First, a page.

Posted by vintagewells on Friday, March 23, 2007
I have been wanting to make a cookie tin banjo for several months now. But it seems that when i started looking for a cookie tin suitable for a banjo, the banjo gods were hiding them from me. I looked in thrift shops, yard sales and the antique show. They're everywhere, right? No, not when you want a specific size. There were small heart shaped ones, square ones, rectangular ones, really large ones that hold a years supply of popcorn, but not one banjo tin!
Then I found one at an as is yard for $.50. So the project was on. I have a picture of the tin and my 'plans' on my photo gallery.
I used some recycled wood cut from the back of the bookcase I have in my shop. I Had to fit the case against a wall that has a pipe running up it. I don't know what kind of wood it is. It is the color of a deep mahogany, but has a grain, is pretty soft and spllinterrs easily. But good enough for a cookit tin banjo. Stripped the layers of white and alvocado green off - well sort of. I ran out of stripper but proceeded to cut the sections for the neck block anyway. My photo gallery has photos of making a balsa wood neck to illustrate making a neck/peghead in which both have the grain straight. These I glued together. See Photo. On the center section, I cut a notch in the heel end for the dowel rod. Previously I have not had great accuracy in drilling out a dowel hole. I just don't have the equipment to do the job properly. This is my solution. To cut a notch that is tilted 3 degrees upward, so that when the dowel is glued in it will be parallel to oothe head.
At this point I finished stripping the wood, then sanded it flat. i have glued three pieces of sandpaper to a marble slab to make a stable, very flat sanding slab upon which I can sand a good flat surface.
I carved a groove in the center of center section for a truss rod. OK that is a bit of overkill for a cookie tin banjo, but I wanted to work out the technique before I tackled one using a good hardwood. good thing I did too, because my first attempt was a disaster. Wrong spacing with the nut too far down the neck.
I used threaded stock for the truss rod. After reading on the Hangout, about having the adjustment at the heel end, I wanted to try that. To make the stop, I cut down one of those threaded things they use to screw the legs on cheap particle board tables. It has a larger inside diameter than the diameter of the threaded stock, so the stock just slides in. It makes a nice stable stop.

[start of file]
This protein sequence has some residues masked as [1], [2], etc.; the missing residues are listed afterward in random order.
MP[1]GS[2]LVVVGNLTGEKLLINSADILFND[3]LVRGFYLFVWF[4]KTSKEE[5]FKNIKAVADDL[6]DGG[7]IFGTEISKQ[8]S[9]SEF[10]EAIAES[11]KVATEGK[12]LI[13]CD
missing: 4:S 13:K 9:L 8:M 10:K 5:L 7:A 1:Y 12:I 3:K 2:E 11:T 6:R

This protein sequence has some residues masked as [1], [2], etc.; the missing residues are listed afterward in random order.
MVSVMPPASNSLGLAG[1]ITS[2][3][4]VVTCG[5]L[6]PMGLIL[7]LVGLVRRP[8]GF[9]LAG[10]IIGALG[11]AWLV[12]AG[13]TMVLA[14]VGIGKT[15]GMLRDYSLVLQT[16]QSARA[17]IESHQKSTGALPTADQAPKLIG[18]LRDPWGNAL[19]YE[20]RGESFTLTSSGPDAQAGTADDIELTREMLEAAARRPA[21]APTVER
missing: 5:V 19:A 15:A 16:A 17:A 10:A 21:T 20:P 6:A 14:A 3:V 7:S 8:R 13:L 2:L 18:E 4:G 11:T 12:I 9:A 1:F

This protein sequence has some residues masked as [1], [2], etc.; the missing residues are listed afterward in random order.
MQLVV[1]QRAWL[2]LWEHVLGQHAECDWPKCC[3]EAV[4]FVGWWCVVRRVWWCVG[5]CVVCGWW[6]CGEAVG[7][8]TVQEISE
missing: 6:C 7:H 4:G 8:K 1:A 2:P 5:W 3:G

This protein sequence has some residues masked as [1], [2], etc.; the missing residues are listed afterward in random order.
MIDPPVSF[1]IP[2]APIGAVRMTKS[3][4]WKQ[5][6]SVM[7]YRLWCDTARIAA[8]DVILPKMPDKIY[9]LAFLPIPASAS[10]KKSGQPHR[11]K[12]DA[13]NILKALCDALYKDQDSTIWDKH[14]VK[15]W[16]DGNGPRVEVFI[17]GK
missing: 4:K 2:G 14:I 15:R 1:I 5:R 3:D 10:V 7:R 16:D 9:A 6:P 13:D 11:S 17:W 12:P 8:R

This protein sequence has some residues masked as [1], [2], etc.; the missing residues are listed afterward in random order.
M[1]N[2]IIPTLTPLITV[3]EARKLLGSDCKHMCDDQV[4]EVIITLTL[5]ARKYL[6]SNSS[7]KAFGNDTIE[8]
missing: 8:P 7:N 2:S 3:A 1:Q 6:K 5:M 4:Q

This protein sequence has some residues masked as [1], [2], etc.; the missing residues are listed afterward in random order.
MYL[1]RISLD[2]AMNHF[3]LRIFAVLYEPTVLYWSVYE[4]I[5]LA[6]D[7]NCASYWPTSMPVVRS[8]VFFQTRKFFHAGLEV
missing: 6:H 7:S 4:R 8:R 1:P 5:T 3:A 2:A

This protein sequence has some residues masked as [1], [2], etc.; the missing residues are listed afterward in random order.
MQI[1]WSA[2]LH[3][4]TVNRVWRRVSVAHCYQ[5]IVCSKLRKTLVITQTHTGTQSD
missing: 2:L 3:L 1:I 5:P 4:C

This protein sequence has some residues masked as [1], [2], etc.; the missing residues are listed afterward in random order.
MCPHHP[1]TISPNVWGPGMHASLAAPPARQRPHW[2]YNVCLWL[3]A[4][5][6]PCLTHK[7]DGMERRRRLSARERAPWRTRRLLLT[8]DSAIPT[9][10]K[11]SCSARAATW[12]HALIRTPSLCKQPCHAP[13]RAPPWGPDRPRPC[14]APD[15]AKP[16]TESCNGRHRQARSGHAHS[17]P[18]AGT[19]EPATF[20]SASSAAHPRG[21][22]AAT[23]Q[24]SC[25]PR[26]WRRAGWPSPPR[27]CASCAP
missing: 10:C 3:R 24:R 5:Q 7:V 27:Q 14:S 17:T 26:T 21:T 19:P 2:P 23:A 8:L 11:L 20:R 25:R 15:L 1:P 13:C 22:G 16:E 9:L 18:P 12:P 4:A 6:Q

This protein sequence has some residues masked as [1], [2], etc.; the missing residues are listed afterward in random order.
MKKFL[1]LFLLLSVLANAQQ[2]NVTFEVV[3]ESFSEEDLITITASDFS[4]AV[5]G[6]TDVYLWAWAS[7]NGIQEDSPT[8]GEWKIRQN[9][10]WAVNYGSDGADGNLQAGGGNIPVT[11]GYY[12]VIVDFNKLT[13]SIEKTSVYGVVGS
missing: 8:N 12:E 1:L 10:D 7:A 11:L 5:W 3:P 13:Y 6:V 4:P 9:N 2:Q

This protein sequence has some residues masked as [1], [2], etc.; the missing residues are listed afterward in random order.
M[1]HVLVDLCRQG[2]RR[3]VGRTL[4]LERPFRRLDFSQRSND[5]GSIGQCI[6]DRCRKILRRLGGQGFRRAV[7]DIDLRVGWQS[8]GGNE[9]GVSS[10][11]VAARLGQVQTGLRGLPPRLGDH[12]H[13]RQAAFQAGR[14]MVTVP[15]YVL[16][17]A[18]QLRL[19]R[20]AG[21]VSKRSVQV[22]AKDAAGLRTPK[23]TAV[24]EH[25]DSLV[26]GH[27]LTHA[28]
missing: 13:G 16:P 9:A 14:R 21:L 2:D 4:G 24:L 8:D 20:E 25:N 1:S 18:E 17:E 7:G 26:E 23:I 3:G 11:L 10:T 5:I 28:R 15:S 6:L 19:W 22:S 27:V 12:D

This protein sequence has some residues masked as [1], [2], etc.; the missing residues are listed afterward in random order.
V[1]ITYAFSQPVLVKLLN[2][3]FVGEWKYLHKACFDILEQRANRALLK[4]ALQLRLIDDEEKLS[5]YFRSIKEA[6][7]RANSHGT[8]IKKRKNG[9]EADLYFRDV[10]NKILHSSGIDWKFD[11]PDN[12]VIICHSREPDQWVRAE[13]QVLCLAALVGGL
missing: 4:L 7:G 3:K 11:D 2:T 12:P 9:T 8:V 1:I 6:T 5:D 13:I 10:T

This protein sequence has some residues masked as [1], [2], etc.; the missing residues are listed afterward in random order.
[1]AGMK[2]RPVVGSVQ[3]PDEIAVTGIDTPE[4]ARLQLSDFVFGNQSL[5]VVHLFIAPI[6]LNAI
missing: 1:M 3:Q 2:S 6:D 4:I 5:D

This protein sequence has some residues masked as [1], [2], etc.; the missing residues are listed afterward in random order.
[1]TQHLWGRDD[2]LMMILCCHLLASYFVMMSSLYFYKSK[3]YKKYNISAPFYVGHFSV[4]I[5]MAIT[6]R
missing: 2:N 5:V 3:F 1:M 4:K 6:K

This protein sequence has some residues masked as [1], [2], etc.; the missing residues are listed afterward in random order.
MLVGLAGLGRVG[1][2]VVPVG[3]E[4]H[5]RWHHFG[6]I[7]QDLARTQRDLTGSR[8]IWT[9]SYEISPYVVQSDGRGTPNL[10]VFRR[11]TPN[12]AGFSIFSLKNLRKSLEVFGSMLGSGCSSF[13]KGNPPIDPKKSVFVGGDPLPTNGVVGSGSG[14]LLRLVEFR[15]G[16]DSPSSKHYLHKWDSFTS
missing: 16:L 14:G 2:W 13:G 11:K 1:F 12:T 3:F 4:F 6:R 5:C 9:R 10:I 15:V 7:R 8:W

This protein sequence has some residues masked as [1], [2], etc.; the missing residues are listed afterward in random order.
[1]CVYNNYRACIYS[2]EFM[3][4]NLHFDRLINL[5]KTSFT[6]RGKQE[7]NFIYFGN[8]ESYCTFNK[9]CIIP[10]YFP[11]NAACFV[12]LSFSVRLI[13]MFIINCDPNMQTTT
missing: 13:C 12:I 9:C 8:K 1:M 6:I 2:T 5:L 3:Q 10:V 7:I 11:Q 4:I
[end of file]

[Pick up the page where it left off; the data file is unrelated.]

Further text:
At the neck end, a nut was screwed on to the stock and the stock bent to lie parallel to the top of the peghead. See photos.
The three sections were then glued together to make the neck block. See Photo. I do this in two stages. Gluing one side to the center section and letting it set for an hour or so. Then I glue the remaining side and clamp it all together and let it set for 24 hours.
For the fingerboard, I selected a scrap of hobbyshop 1/4" plywood, to which i glued a piece of oak veneer. The grain of the plywood was running crosswise or parallel to the frets, so i used the veneer. I have a lot of oak veneer. I chose o section that has the grain intersecting to form a chevron pattern. I think it will make an interesting fretboad.
The heel was cut at a three degree angle on the band saw. Using a rasp, I cut it down to fit the curvature of the cookie tin.
At this point, I drew up full size patterns for the neck profile and the fretboard. Um, that's the way I kind of do things. I know, You should have the full size pattern first....
The patterns were glued onto the fretboard and sides of the neck block. I use glue sticks for this as it is easy to remove and washes right off with a damp sponge.The fretboard was cut out and the sides sanded to take out any saw marks and wobbles.
The top surface of the neck block and peghead were sanded flat.
u k sandra Says:
Saturday, March 24, 2007 @10:20:27 AM
Wow, I`m well impressed. i can`t wait to see it finished. You`ve made me want to go out and look for cookie tins.
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